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Senate passes NLC-backed cable bill, substitute defeated.

In a victory for cities dealing with anti-competitive practices and poor customer service by cable operators, S.12, the Senate cable bill was passed on Friday by an overwhelming 73-18 vote.

The National League of Cities, along with the U.S. Conference of Mayors (USCM), and the National Association of Countries (NACo) sent a joint letter last week to every member of the Senate strongly opposing any substitute bill or amendments that would weaken the current provisions of S.12.

In earlier deliberations over the bill, Senator Danforth (R--Mo.) cited "horror stories from consumers and municipalities across the nation, Senator John Danforth (R-Mo.) urged his fellow members to end anti-competitive practices by the cable industry by enacting S.12, the "Cable Television Consumer Act of 1991."

However, rumors of a "substitute" cable bill were realized when Senator Bob Packwood of Oregon told the Senate that he, along with Senators Ted Stevens (R-Alaska) and John Kerry (D-Mass.), were submitting a more "reasonable alternative." Packwood said he opposes S.12 because it would "hamper cable operators" through unnecessary regulation of rates and programming. In his opening remarks, Packwood lauded the 1984 Cable Act and said that "much of the current criticism of the cable industry is misdirected."

A series of amendments were passed during the deliberations last week, some of which strengthened the bill on behalf of cities.

[section] Addition of NLC-sponsored language allowing cities to adopt stricter customer service standards.

[section] Removal of technical infeasibility standards on renewals.

[section] Removal of language which would only allow cities to require stricter customer service standards if they were a franchise or involved in a renewal.

In his opening remarks prior to floor debate on S.12, a bill he introduced just over a year ago. Danforth said "It has been the philosophy of my party to oppose regulation--but it has also been the philosophy of my party to oppose unregulated monopolies . . . and it is clear that the cable industry is an unregulated monopoly." Danforth then began reading a list of cities and their rate hikes--many topping 100 percent--since the 1984 Cable Act and the deregulation of the industry.

NLC has been supportive of S.12 as a step in the right direction by Congress to promote competition and protect consumers from excessive rates. The substitute, as submitted by Senators Packwood, Stevens, and Kerry, fails to address many of the concerns raised by consumers and municipal officials.

Rate Regulation

The bill allows municipalities to regulate the basic tier when there is no effective competition--defined as six or more over the air broadcast signals by the Federal Communications Commission (FCC). In addition, if fewer than 30 percent of subscribers take only the basic tier, then the FCC can regulate the next tier to which 30 percent subscribe, as if it were basic.

Also, S.12 gives the FCC the authority to regulate rates for tiers of programming including program services such as CNN and ESPN, if it receives a complaint that makes a prima facie showing that a particular rate is unreasonable. The Packwood/Stevens/Kerry substitute would only allow the FCC to regulate the basic tier, and defines basic cable service as only the broadcast signals, C-SPAN I & II, and public access (PEG) channels.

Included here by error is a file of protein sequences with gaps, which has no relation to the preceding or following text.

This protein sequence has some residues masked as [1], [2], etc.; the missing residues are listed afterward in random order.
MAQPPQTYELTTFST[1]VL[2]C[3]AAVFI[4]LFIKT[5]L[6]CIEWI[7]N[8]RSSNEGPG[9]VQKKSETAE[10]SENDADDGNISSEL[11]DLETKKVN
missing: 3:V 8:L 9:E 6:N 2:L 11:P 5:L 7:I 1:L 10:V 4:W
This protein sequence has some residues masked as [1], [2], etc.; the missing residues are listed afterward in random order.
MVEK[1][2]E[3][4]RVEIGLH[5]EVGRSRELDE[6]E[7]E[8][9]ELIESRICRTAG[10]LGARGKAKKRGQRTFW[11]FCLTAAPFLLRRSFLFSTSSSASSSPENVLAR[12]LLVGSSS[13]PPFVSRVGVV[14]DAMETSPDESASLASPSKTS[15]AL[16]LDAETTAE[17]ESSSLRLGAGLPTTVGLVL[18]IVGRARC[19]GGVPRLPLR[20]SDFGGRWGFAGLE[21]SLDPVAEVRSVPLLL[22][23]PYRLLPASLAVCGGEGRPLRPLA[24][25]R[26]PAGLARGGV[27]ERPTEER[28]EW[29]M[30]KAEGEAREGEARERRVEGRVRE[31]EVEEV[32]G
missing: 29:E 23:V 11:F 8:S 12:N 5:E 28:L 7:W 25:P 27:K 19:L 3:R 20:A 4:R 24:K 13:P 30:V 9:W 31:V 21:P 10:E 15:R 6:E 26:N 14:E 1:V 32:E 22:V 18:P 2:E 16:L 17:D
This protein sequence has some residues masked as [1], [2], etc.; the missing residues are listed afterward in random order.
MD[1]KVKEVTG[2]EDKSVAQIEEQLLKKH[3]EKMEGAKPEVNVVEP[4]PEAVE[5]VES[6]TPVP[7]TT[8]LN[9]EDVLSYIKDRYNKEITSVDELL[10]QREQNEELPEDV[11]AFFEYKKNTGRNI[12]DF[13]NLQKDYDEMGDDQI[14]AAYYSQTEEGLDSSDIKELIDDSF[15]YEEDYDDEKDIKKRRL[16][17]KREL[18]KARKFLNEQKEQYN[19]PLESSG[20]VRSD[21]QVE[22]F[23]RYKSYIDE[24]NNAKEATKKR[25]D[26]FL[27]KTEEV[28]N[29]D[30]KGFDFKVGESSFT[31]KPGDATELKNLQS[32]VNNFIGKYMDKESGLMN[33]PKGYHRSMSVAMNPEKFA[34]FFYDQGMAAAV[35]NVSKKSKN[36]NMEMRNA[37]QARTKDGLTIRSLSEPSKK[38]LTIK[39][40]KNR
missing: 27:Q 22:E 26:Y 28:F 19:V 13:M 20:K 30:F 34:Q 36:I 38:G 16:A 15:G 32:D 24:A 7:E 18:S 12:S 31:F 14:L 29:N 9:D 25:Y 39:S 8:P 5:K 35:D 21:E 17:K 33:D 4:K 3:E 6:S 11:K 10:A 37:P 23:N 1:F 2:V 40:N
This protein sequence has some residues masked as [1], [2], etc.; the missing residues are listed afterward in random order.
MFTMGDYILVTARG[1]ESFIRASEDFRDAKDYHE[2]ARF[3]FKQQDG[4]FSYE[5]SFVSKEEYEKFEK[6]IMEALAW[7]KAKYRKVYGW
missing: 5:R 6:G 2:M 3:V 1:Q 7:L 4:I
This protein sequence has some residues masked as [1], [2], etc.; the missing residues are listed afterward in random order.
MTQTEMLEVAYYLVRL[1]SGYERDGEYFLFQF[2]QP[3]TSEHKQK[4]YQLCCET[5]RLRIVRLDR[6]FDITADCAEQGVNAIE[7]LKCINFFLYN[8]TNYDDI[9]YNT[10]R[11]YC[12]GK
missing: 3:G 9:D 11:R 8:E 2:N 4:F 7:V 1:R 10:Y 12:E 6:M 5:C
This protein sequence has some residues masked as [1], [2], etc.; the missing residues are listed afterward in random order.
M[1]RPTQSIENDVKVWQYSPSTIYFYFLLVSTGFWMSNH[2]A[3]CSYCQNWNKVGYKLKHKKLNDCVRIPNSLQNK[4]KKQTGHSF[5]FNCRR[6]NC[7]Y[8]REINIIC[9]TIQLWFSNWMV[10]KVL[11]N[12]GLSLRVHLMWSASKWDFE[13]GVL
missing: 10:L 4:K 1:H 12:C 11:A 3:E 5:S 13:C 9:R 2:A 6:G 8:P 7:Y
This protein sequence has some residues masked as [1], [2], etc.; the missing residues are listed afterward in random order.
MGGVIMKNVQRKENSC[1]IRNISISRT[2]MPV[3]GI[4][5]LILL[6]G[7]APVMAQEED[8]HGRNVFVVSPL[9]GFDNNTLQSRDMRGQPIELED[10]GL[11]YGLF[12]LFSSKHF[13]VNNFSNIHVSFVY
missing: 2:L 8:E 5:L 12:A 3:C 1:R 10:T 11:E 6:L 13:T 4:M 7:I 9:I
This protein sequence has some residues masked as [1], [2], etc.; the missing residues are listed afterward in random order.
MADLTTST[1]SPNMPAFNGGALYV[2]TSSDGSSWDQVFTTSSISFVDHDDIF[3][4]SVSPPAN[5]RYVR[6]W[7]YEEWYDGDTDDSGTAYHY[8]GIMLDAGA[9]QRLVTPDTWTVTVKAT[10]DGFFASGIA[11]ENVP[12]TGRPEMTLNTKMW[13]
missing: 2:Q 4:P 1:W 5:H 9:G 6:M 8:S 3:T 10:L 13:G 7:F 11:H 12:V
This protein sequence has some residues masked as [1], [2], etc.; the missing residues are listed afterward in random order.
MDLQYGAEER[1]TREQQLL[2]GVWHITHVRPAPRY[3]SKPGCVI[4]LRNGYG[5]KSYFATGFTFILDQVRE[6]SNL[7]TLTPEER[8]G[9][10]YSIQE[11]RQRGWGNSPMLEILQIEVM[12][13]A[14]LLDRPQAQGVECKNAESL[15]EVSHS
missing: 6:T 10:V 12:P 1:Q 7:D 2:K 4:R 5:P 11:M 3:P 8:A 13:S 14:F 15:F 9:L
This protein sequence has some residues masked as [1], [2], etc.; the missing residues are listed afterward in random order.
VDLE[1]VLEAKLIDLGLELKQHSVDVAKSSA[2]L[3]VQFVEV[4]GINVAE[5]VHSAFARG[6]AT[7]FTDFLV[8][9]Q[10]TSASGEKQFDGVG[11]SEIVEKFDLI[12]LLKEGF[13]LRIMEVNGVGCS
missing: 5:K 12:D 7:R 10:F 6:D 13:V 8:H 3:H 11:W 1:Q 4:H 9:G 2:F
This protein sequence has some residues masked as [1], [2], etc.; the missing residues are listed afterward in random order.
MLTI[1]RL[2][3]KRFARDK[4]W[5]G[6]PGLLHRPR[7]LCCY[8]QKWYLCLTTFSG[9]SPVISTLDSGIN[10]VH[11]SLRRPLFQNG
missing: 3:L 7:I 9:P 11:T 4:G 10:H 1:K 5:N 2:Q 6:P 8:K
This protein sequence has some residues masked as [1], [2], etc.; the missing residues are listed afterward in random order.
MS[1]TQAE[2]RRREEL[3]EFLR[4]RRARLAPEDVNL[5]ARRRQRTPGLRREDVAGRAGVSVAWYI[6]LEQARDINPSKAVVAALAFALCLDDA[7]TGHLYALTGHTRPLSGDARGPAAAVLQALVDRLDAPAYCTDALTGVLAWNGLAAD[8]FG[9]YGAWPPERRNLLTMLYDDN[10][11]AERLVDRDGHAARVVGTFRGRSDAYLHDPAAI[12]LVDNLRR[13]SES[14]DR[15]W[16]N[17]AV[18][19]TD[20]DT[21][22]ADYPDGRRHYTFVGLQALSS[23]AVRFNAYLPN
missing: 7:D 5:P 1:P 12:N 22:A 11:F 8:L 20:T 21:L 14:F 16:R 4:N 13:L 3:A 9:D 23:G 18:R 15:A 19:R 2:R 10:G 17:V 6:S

On the competitive provisions of S.12, the substitute bill does not contain the following major provisions that are included in S.12.

[section] Access to Programming/Programming Distribution--S.12 would provide access to programming for other multi-channel video distributors (e.g. satellite distribution) and prohibits discriminatory pricing, terms, and conditions for these competitors.

This provision would also prohibit cable operators from requiring a financial interest in programming as a condition of carriage. This practice is now commonplace in the cable business, allowing cable companies to own interest in the physical infrastructure or "hardware," and also in the programming itself, or "software."

[section] Vertical and Horizontal Integration--S.12 requires that the FCC adopt limits on the number of cable subscriber accounts that any one cable operator can own, and the amount of cable-owned programming that can be carried on a cable system. These structural limits would promote competition and ensure a diversity of programs and viewpoints on cable systems.

Customer Service Standards

The substitute requires that the FCC (not local franchise authorities) establish customer service standards which may also be enforced by the FCC. S.12 permits the franchise authorities to adopt stricter standards than those of the Commission, while the substitute only permits the states to adopt stricter standards.

A more detailed account of the final bill will be included in next week's NCW. For more information call Anna Pulido Ferrera in NLC's Center for Policy and Federal Relations, (202) 626-3020.
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Title Annotation:National League of Cities
Author:Ferrera, Anna Pulido
Publication:Nation's Cities Weekly
Date:Feb 3, 1992
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